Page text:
02/23/2009 1:00AM

Going beyond the numbers


Readers of DRF past performances are blessed with an array of invaluable trainer stats that accompany every horse's past performances. Players seeking more information about a trainer's tendencies also may program a wide range of high-quality statistical details via the advanced Formulator Web on drf.com. In the hands of an experienced player, all such stats help point out horses in the best possible or worst possible situations for that day's race.

Yet, there are some stats - with very quirky subtleties - that inevitably squeak past the programmers. Some of these quirks are so strong, they can outperform and outweigh a wide range of more obvious stats and lead to box-car winning payoffs.

For example, several years ago, Bob Baffert had a quirk that went under the statistical radar, but nevertheless was noticed by more than a few astute players on the West Coast. Baffert already was a multiple winner of Triple Crown and Breeders' Cup races, and he also was known for his expert work with 2-year-old first- and second-time starters, especially at Del Mar when his best prospects usually were unveiled.

Some of the young horses Baffert sent to the post during those years - when Del Mar still had a dirt main track - came to the races with a string of bullet workouts. Some also came to the races with a Baffert-trained uncoupled stablemate with slightly less-imposing training drills. As one might have expected, the faster working Baffert youngster often attracted heavy play in the totes while the less-regarded and longer-priced Baffert-trained youngster turned out to be the live number in the race.

During a period of about five years, Baffert's work with first- and second-time starters at Del Mar were among his strongest and most reliable stats. But astute players who examined what happened with Baffert's uncoupled entries often took down the money wagering on the longer-priced maiden.

That is the kind of quirk I am talking about, a reality-based angle not included in traditional trainer stats. Yet this and other quirky tendencies can be uncovered by keeping private notes on any prominent trainer's less obvious approaches to his or her craft.

Hall of Fame trainer Nick Zito has a quirk that he uses from time to time. In New York and only New York, Zito's quirk centers around his penchant to enter two horses in the same race and scratch one. For this quirk, I persistently have clocked Zito's win percentage significantly higher than his usual 15 to 18 percent range.

Several other trainers on different circuits exhibit the same tendency, and all it would take to find out who they are is a commitment to better your game with a little private research that goes beyond the published stats.

One of the most interesting quirks I've uncovered in the past 20 years is the one shared by Hall of Fame trainer Carl Nafzger and his former full-time assistant Ian Wilkes, who still assists a semi-retired Nafzger and is doing well with his own modest-sized stable. The quirk involves horses both men have trained to perform in one-turn races from 6 1/2 furlongs to one mile.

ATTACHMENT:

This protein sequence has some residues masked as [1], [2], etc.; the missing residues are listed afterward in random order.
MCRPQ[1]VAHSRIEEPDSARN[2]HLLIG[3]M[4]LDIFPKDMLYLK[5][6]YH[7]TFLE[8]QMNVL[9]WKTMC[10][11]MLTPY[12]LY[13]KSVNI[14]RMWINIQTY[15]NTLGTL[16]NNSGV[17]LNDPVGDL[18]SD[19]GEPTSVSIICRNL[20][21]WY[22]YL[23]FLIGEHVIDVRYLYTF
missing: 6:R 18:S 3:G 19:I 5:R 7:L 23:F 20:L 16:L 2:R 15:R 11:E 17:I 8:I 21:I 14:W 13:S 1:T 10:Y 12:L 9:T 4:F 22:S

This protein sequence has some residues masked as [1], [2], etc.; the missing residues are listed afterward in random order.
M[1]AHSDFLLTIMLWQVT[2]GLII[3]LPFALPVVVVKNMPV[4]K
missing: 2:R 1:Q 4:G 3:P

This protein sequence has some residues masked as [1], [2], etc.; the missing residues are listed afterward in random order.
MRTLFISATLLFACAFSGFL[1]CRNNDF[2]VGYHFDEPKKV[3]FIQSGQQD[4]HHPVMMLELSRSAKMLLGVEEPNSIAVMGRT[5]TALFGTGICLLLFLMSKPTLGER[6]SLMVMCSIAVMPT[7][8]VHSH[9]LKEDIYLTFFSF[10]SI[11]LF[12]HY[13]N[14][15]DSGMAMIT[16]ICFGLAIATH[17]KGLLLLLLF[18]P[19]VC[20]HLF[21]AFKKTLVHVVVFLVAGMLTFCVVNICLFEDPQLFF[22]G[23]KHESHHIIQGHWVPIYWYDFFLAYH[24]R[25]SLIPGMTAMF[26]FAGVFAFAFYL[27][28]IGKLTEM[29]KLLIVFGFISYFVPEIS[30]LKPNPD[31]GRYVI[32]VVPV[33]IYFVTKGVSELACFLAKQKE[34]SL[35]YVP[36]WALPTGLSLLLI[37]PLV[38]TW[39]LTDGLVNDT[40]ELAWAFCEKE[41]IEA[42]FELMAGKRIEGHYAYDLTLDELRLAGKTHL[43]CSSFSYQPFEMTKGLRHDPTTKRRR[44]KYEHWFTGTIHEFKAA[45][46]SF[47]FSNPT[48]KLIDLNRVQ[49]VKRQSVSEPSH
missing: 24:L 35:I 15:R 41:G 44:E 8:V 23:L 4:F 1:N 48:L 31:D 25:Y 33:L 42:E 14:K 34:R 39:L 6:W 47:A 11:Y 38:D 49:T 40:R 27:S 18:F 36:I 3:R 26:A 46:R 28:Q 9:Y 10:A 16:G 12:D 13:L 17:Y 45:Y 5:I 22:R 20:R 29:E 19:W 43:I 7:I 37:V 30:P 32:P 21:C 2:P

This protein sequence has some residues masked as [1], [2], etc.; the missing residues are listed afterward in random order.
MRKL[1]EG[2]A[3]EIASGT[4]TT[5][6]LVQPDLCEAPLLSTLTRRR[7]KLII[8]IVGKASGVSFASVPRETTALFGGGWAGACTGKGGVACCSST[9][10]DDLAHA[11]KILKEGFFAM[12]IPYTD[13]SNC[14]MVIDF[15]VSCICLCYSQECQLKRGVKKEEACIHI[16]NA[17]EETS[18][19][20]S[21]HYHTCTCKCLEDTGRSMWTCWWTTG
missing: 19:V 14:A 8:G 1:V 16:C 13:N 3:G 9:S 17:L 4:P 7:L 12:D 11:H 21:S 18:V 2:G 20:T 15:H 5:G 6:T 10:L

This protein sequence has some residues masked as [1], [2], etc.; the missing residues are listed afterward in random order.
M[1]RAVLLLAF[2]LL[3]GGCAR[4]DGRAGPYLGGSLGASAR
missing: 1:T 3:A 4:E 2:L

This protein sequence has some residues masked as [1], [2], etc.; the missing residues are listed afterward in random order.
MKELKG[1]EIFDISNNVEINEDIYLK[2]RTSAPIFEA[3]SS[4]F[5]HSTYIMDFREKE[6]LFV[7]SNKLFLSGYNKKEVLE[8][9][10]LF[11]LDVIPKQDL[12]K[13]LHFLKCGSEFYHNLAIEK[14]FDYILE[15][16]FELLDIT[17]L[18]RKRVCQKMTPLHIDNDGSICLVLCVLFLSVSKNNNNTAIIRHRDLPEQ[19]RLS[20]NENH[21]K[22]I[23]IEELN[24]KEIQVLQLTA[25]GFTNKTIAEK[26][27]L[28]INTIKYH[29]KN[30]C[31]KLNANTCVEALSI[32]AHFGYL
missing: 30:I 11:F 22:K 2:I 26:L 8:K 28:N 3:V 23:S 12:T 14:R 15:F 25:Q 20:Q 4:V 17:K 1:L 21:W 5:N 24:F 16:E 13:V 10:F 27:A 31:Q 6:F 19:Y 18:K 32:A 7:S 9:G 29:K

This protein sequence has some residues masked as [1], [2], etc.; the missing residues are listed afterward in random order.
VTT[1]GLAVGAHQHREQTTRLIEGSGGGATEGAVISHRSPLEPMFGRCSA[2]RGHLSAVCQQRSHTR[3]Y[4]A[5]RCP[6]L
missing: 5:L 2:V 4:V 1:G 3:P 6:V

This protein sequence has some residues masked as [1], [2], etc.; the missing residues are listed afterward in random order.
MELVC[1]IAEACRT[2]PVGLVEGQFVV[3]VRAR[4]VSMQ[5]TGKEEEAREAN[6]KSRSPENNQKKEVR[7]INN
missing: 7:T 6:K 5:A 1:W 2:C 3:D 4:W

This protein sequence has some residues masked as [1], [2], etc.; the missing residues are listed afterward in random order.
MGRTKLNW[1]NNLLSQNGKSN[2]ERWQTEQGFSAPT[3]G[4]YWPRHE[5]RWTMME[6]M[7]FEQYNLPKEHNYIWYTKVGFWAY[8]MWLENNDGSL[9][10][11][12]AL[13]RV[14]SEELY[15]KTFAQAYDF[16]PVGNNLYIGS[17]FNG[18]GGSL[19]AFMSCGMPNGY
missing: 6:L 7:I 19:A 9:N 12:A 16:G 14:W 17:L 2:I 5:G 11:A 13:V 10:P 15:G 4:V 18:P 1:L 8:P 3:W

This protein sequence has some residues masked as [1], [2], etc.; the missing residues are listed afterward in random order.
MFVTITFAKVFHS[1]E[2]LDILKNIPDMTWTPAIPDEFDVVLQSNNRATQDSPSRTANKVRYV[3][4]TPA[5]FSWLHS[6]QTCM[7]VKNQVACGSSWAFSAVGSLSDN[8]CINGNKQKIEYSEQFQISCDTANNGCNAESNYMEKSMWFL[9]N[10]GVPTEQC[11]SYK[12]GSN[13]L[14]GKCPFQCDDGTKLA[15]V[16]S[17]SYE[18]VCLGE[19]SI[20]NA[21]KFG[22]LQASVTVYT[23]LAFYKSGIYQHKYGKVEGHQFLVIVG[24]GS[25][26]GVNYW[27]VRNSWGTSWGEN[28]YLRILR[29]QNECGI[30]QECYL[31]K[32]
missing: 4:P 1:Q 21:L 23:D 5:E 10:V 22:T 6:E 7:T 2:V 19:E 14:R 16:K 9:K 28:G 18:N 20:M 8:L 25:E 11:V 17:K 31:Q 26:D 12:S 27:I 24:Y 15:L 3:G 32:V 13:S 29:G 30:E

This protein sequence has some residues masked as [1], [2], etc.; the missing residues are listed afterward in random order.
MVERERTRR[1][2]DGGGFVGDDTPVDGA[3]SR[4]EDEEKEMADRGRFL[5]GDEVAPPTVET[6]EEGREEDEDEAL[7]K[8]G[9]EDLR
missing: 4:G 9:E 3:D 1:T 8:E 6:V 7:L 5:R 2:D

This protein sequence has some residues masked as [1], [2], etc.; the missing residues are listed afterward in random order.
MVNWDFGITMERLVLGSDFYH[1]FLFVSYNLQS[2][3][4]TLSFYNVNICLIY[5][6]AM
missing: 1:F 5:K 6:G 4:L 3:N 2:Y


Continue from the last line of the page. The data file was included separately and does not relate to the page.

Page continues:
Nafzger did textbook work with 1990 Kentucky Derby and Breeders' Cup winner Unbridled and with 2006 juvenile champion and 2007 Kentucky Derby-Travers winner Street Sense. But none of that had anything to do with the quirk he (and Wilkes) developed through the years.

I first took note of it when Nafzger was training a string at Canterbury Downs (now Canterbury Park) in the mid 1980's. A relatively low-percentage trainer with first-time starters, Nafzger won two races with Canterbury newcomers at 6 1/2 furlongs, a difficult distance for a young horse in mid-summer. One of those horses paid a huge price.

The third time I noticed a Nafzger maiden winner was with a second-time starter in a seven-furlong race at Arlington Park and the fourth was with an older horse turning back to that distance at the same Arlington meet. I was on both of those horses and have had more than my share of winning tickets courtesy of this quirk in the years since. Wilkes, for his part, also seems to have acquired this skill, or tendency, as evidenced by a few winners he's put over in his relatively short career and a Wilkes-trained first-time starter I spotted at Gulfstream Park last month.

This is what I wrote in a public handicapping forum about the Wilkes-trained 3-year-old Warrior's Reward prior to that colt's career debut in a one-mile, one-turn maiden race at Gulfstream Park on Jan. 31. Also debuting in the field of 3-year-olds was Barbaro's full brother Nicanor.

"Taking a win-place flyer on first-time starter No. 5, Warrior's Reward, trained by Ian Wilkes, with three above-average five-furlong works at Palm Meadows plus other light drills to prepare for this. Strictly a longshot, but this barn is better than the first-time starter stats and has a special gift for one-turn races at seven furlongs and one mile.

"No. 4 Nicanor has been working well enough to run well, but he is sure to attract excessive play due to the publicity and his famous brother."

Warrior's Reward did win this maiden race and paid $63 to win and $29 to place. I'd say that was ample reward for a little private research that had uncovered a pattern that extends far beyond first- and second-time starters for both Nafzger and Wilkes. Indeed, both trainers tend to outperform their respective win percentages with horses trying 6 1/2 furlongs to a mile around one turn at any stage of their careers.

That's a quirk among many others uncovered through the years, a quirk not completely hidden from the statistical manipulations you can make with Formulator Web. But, realistically, sometimes the only way you will find these nuggets is through private observations that spot trends that slip between the cracks of DRF's finely tuned computer research.